DENVER, CO - JANUARY 1: Dexter McCluster #22 of the Kansas City Chiefs runs for a touchdown against the Denver Broncos during the game at Sports Authority Field at Mile High on January 1, 2012 in Denver, Colorado. (Photo by Garrett W. Ellwood/Getty Images)
One year ago, the only offseason updates outside of the NFL Draft had to do with the posturing of owners versus players and the guesswork of how long the lockout might last. By the time you wake up tomorrow, the majority of Kansas City Chiefs players will be back at Arrowhead for the team's offseason program.
While some franchises with new head coaches were able to start two weeks ago, Romeo Crennel was not considered to be a brand new hire. That means the Chiefs had to wait along with many others to begin their program until April 16. While some players will not be here (likely Dwayne Bowe), most of the roster should be present to begin a 10-week regimen of workouts, drills and OTAs.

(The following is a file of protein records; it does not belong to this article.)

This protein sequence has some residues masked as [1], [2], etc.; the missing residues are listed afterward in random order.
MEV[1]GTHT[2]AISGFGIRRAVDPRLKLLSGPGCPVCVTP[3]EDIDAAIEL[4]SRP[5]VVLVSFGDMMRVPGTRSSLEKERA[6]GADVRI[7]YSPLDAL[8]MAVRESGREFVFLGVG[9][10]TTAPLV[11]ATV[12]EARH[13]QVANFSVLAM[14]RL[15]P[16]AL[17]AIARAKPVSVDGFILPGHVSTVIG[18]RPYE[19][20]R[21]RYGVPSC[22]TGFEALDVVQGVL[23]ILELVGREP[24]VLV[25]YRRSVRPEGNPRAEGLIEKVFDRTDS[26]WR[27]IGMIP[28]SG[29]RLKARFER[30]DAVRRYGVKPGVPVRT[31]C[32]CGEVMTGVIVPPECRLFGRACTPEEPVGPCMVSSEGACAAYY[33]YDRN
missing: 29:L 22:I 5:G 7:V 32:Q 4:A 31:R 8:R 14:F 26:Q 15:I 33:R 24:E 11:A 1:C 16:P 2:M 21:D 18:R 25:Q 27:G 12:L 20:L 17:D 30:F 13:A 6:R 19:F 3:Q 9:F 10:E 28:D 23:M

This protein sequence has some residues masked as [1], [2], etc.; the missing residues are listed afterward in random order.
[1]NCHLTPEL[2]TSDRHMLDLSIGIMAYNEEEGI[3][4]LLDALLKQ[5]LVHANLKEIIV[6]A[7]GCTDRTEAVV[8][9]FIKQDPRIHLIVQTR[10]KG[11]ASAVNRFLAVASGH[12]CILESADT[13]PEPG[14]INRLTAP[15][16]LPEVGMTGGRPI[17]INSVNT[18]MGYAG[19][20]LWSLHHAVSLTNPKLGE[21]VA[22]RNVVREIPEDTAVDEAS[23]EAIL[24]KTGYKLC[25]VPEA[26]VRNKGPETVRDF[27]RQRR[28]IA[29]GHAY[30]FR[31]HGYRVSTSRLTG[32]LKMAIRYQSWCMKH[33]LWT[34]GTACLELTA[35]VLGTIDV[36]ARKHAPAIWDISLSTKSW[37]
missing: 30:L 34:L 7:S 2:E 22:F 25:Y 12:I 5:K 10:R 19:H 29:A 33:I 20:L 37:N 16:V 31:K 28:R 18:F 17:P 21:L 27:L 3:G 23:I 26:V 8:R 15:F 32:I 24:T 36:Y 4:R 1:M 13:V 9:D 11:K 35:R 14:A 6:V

This is also a key time for the Chiefs draftees and rookies from last year, players who never had a real offseason to learn the playbook or be evaluated by coaches. The Chiefs, along with every other NFL team, had to do such things on the fly in the preseason. Consequently, this will be a good time for Crennel and his staff to further understand the strengths and weaknesses of the players already in house.
An interesting subplot of this offseason program will be the introduction of Brian Daboll to his players and the media. With Crennel's expertise on the defensive side, Daboll should enjoy a lot of freedom as the Chiefs' offensive coordinator. The next 10 weeks should begin to give a glimpse into his personality, schemes or even to hear from him directly.
You can find more of a rundown of the NFL offseason program here.